The Devil was given his due Tuesday night when a member of the Satanic Temple gave the invocation for the Kenai Peninsula Borough Assembly meeting.
“Let us embrace the Luciferian impulse to eat of the tree of knowledge and dissipate our blissful and comforting delusions of old,” said Iris Fontana, according to press reports.
The invocation — which was offered while most Assembly members stood respectfully — concluded with the phrase “Hail Satan.”
Not a typical phrase to be offered as a guiding light for a municipal meeting. And as we’re not well-versed in the finer points of theistic Satanism, we referenced a few dictionaries to find a basic definition of whom or what Satan is.
Webster’s New World College Dictionary defines Satan as “the great enemy of humankind and of goodness; the Devil: usually identified with Lucifer, the chief of the fallen angels,” and as, “any of various celestial beings functioning as accuser or critic of humanity.”
The American Heritage Dictionary defines Satan as “a powerful spiritual being” in Abrahamic religions, “the tempter and persecutor of humanity, sometimes considered as an angel who rebelled against God and became the Devil.”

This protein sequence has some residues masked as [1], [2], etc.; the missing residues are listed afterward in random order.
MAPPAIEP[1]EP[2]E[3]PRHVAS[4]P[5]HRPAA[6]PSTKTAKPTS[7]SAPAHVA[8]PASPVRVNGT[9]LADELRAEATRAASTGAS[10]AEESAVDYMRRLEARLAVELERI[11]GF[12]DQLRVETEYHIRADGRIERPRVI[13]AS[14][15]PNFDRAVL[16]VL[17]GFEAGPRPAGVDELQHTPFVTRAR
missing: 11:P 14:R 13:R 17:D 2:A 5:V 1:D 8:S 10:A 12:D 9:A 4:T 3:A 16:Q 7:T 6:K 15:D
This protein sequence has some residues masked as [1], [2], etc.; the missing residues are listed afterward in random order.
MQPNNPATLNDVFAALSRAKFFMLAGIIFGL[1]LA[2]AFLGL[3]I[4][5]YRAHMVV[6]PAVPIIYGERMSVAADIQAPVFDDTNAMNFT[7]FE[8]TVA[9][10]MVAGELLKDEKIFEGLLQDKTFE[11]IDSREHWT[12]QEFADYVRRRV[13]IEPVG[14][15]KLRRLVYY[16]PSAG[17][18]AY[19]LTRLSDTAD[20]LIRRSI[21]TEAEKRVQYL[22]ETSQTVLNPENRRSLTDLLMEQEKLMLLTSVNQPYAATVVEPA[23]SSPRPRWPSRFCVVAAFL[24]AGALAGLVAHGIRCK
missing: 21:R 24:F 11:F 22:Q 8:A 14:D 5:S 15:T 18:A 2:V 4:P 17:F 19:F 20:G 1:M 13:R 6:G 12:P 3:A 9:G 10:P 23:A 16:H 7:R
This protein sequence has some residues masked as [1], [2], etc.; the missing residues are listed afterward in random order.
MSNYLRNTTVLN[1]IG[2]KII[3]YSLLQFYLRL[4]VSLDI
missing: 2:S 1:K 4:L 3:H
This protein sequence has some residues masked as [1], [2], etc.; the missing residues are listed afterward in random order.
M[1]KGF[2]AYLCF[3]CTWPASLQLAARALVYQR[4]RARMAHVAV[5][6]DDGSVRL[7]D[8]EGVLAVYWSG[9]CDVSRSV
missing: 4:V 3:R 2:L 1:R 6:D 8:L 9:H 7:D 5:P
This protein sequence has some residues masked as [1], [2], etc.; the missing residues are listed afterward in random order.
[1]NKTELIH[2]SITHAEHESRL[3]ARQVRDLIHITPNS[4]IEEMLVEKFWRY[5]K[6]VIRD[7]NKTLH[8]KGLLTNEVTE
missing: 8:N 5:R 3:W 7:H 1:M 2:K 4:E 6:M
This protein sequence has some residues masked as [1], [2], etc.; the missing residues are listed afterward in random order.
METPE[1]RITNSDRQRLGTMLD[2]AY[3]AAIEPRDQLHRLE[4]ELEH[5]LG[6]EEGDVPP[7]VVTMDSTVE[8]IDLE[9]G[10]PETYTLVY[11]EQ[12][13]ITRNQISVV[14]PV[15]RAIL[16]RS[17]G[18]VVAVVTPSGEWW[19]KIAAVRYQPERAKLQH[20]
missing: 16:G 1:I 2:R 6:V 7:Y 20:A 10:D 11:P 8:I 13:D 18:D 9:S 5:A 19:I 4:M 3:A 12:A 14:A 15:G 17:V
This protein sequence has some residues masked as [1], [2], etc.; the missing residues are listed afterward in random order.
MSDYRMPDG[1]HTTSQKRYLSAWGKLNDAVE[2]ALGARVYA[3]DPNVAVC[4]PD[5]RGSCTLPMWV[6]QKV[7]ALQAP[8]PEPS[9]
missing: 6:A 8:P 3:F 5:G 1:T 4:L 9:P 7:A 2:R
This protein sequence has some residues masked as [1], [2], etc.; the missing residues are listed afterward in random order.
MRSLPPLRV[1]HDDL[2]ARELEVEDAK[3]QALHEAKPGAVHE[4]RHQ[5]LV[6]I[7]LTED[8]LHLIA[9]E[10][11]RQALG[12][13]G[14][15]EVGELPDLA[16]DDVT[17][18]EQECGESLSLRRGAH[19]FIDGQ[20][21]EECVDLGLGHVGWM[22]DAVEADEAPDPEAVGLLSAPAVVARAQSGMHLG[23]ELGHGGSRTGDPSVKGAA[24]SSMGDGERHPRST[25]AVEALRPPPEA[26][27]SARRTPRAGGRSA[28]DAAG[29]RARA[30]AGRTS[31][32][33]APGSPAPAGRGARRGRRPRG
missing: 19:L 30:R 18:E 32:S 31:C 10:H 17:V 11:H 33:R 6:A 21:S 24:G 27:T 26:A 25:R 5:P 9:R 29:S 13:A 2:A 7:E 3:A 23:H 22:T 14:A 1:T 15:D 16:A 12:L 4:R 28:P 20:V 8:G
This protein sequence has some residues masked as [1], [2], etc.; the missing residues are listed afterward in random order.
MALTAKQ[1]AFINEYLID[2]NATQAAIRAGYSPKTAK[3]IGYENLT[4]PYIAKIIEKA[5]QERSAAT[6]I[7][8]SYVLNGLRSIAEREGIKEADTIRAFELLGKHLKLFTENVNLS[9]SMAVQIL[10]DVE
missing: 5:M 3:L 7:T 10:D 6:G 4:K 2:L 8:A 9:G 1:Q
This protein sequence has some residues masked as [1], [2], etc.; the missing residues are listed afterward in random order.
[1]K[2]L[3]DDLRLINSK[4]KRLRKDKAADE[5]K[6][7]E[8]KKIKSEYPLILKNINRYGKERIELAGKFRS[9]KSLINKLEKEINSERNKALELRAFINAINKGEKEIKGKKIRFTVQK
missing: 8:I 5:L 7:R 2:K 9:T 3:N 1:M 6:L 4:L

Or, this from Wiktionary: “The supreme evil spirit in the Abrahamic religions, who tempts humanity and rules Hell; the Devil.”
For some folks who view municipal government — or any government — as a special circle of Hell, invoking Satan at the start of a meeting might make sense.
The rest of us are just thinking, “What the hell?”
When our government officials are comfortable with standing at respectful attention while their meeting opens with a call for obeisance to “the great enemy of humankind and goodness,” something, somewhere, has gone very, very wrong.
It suggests that we no longer seek to avoid evil; we now actively embrace evil.
Hail Satan. Hail Temptor and Persecutor of Humanity. Hail Supreme Evil Spirit.
Is this what has become acceptable “wisdom” in the halls of government?
— The Ketchikan Daily News, Aug. 12, 2016